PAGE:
A Guide to Seasonal Tie Fabrics
March 10th, 2015
We often discuss the advantages of seasonal fabrics; flannels and tweeds for the Winter, linens and cottons for the Summer, etc. Choosing an appropriate fabric for the climate is functional, comfortable, and visually appealing. It also allows you the pleasure of unveiling a new wardrobe, or at least some new staple pieces, every time the seasons change.
This concept isn’t exclusive to tailoring. It also applies to accessories like scarves, hats, and of course, neckties.
Here’s a simple guide to choosing the right tie fabric for the season.
A 100% silk tie is the most traditional and the most versatile. It’s one of the few fabrics that can be worn year-round, depending on the color and pattern. This playful colorful pattern, for example, is great for Summer (with a poplin shirt and tropical wool suit, as shown) but perhaps a little too vibrant to jive with more rough and rugged Winter pieces.
Wool ties, which are often cut from suiting cloth (like this herringbone tweed), are for cold Fall/Winter days. Look for one that is unlined, or made with a lining that is thin and flexible enough to tie a nice knot without getting too bulky. Sometimes a seasonal tie can be used to mediate a look as well. For example, in early Spring when it’s still a little chilly out, I’ll wear one with a cotton suit (as shown) to balance out the overall weights.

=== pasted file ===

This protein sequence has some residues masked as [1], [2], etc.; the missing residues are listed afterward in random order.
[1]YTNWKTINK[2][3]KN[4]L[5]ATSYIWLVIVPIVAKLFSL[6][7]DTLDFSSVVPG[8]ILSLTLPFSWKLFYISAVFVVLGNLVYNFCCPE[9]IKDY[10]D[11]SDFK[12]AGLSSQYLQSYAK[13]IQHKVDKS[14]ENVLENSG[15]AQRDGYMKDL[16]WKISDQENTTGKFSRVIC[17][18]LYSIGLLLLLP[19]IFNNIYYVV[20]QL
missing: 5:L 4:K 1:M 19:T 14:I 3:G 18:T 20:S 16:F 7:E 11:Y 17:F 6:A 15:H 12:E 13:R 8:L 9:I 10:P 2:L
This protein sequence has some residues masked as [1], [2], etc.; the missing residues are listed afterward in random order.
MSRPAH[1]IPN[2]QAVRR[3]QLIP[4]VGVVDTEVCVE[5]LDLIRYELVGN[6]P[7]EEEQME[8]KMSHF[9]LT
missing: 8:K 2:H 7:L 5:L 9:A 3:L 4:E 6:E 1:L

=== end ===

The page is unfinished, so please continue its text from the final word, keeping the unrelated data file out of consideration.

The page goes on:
Cashmere, in my opinion, is one of the most underrated fabrics for neckties. This one, from my friend Angel Bespoke (the power collar shirt and denim suit are also his) ties a wonderful knot and always provides a nice luxe finish to a Fall/Winter outfit. The super soft herringbone fabric has a great hand feel, and flows elegantly with movement. It’s one of my favorite ties in my collection.
Cotton ties should be reserved for Spring and Summer (a patchwork madras like this one is best for hot and sticky days). Cotton is more casual and laidback due to it’s light weight and slightly rumpled texture. I would avoid wearing them with power business suits, and stick to more casually tailored outfits, like here with the pure linen suit and seersucker button-down shirt.
Linen is for Summer only and is preferable on hot days. Just like a linen suit or shirt, a linen tie is super lightweight and dry to the hand. Think about mixing-up your seasonal fabrics to give a look some variety and depth; like a hopsack suit, cotton shirt and linen tie in the Spring, for example.
Due to it’s breathable “open-weave” texture, a silk knit tie is usually reserved for the Spring/Summer. For whatever reason, they’re also usually cut narrow (2″ on average), with a square bottom. In additional to seasonality, it’s important to keep proportions in mind as well. I usually trim down my proportions a little in the summer (less is more when it’s hot out) and beef up the widths come colder months (as a subtle way to bundle up).
Raw silk – the kind with a loosely woven texture and visible “pilling” – is rarely seen anymore, which is what makes it really cool. In my opinion, this is also a 4-season cloth, as it works just as well with a lightweight suit (like this camel hopsack) as it does with a flannel suit (like a classic heather grey). Of course, the color and pattern play an important role in the seasonality as well – forest green with off-white stripes being versatile enough for any season.
Thanks, as always, for reading.
Yours in style,